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Mechanism of baricitinib supports artificial intelligence-predicted testing in COVID-19 patients.
EMBO Mol Med. 2020 08 07; 12(8):e12697.EM

Abstract

Baricitinib is an oral Janus kinase (JAK)1/JAK2 inhibitor approved for the treatment of rheumatoid arthritis (RA) that was independently predicted, using artificial intelligence (AI) algorithms, to be useful for COVID-19 infection via proposed anti-cytokine effects and as an inhibitor of host cell viral propagation. We evaluated the in vitro pharmacology of baricitinib across relevant leukocyte subpopulations coupled to its in vivo pharmacokinetics and showed it inhibited signaling of cytokines implicated in COVID-19 infection. We validated the AI-predicted biochemical inhibitory effects of baricitinib on human numb-associated kinase (hNAK) members measuring nanomolar affinities for AAK1, BIKE, and GAK. Inhibition of NAKs led to reduced viral infectivity with baricitinib using human primary liver spheroids. These effects occurred at exposure levels seen clinically. In a case series of patients with bilateral COVID-19 pneumonia, baricitinib treatment was associated with clinical and radiologic recovery, a rapid decline in SARS-CoV-2 viral load, inflammatory markers, and IL-6 levels. Collectively, these data support further evaluation of the anti-cytokine and anti-viral activity of baricitinib and support its assessment in randomized trials in hospitalized COVID-19 patients.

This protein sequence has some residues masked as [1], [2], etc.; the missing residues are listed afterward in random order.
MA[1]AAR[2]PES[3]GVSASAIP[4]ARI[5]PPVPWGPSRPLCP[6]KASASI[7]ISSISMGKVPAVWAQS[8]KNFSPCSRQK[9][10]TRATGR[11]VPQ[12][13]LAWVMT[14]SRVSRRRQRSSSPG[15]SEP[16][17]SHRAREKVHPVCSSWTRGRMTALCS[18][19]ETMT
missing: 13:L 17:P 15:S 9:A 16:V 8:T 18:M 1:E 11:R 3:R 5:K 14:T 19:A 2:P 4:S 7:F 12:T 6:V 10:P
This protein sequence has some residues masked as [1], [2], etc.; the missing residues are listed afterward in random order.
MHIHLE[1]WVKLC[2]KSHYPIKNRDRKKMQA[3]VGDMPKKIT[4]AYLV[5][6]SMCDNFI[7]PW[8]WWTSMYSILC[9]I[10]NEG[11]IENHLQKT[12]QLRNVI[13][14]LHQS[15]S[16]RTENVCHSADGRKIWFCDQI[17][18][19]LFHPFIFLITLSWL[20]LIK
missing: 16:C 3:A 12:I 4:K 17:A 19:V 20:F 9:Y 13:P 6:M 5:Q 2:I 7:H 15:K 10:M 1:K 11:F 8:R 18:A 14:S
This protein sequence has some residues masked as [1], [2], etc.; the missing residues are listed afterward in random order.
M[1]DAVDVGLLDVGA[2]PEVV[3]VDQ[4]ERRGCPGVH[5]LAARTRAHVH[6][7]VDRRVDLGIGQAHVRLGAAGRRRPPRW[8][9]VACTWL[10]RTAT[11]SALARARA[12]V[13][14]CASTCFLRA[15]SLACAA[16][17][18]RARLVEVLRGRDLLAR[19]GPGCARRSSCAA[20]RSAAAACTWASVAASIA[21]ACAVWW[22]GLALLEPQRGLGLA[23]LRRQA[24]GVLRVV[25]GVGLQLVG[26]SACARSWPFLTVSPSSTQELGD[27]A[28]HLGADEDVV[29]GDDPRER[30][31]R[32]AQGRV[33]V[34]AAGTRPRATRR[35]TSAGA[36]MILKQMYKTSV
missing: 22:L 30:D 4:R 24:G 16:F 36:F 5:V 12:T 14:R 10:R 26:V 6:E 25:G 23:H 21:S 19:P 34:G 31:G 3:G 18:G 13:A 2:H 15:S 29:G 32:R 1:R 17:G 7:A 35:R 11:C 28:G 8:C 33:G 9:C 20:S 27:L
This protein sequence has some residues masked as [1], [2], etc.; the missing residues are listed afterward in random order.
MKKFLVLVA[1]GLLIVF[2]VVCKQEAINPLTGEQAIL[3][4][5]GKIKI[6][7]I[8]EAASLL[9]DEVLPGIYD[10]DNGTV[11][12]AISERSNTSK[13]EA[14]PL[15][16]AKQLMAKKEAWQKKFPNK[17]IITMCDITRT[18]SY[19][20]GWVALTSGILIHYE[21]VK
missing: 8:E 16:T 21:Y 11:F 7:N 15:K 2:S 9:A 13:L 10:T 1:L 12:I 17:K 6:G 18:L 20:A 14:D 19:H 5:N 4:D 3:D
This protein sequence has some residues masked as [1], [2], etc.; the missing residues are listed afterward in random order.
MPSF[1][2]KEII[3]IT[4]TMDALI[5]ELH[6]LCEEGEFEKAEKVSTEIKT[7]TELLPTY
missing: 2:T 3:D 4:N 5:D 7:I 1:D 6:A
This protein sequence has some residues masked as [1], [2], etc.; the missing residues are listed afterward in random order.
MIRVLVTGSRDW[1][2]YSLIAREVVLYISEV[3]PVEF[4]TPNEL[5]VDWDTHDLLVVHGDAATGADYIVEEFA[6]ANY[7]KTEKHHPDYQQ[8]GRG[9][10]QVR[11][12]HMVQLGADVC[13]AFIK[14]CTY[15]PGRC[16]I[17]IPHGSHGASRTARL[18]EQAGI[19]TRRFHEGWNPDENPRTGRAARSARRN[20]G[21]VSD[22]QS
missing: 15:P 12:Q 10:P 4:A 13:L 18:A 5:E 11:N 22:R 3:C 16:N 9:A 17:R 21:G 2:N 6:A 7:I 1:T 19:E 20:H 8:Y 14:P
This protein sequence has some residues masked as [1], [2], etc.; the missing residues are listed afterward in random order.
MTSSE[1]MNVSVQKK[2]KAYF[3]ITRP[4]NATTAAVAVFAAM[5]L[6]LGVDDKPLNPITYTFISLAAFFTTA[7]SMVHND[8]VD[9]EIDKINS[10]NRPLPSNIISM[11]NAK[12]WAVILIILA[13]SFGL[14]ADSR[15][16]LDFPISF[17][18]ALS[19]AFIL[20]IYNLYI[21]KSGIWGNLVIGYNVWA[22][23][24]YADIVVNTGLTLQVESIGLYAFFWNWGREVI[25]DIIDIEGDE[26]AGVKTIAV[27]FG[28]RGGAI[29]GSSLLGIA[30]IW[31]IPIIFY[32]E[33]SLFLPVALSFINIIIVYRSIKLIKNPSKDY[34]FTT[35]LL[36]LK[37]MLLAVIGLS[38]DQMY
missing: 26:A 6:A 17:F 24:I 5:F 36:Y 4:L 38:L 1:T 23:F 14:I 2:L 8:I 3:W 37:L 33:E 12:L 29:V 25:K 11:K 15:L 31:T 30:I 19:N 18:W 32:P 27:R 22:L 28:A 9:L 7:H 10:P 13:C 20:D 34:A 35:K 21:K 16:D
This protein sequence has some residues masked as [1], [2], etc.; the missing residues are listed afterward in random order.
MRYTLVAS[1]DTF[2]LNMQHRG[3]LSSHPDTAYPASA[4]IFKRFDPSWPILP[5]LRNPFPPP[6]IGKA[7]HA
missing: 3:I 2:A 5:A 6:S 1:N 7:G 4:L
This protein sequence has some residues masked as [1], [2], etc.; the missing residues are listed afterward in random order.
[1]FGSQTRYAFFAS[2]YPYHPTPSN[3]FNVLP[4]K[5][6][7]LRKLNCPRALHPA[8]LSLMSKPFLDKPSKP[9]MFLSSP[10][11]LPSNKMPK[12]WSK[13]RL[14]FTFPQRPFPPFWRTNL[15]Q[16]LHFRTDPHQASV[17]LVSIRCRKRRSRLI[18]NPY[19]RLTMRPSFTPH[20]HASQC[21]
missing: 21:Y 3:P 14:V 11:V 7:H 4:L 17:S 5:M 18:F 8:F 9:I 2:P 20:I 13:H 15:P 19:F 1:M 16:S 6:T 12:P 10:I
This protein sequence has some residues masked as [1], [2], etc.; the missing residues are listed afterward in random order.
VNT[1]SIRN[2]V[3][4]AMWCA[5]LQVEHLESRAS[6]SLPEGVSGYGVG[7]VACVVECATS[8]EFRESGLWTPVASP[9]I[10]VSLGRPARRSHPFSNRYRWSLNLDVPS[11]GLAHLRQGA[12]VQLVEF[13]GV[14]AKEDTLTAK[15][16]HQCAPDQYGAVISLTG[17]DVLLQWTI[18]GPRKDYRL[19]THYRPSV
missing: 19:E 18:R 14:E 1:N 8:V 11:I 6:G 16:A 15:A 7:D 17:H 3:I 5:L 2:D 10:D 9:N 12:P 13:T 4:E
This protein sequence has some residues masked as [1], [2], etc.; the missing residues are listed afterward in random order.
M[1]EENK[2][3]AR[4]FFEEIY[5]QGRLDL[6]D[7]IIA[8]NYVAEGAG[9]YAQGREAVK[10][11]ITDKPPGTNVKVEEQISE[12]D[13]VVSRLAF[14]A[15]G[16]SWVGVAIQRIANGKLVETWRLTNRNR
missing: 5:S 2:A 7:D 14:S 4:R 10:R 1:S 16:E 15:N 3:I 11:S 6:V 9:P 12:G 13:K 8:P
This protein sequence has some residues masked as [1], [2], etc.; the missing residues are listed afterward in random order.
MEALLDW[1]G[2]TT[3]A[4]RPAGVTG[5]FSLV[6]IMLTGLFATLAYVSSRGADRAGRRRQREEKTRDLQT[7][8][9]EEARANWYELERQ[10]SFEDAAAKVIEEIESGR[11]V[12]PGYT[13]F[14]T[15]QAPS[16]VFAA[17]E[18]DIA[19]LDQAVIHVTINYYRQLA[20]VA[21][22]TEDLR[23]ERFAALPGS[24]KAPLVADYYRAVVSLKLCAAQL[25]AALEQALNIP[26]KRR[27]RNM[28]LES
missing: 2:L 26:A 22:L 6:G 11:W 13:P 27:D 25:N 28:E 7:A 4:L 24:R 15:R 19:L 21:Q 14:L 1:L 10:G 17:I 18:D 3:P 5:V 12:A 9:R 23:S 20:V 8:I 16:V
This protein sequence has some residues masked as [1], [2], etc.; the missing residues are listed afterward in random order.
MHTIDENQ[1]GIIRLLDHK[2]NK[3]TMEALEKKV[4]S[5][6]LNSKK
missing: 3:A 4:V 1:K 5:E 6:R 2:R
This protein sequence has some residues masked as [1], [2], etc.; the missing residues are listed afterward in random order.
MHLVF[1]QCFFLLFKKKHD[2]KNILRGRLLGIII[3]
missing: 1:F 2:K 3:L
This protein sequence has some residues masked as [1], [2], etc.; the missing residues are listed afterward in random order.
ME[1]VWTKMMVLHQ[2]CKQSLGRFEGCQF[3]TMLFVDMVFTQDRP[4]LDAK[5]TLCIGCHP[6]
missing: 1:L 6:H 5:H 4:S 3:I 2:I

Authors+Show Affiliations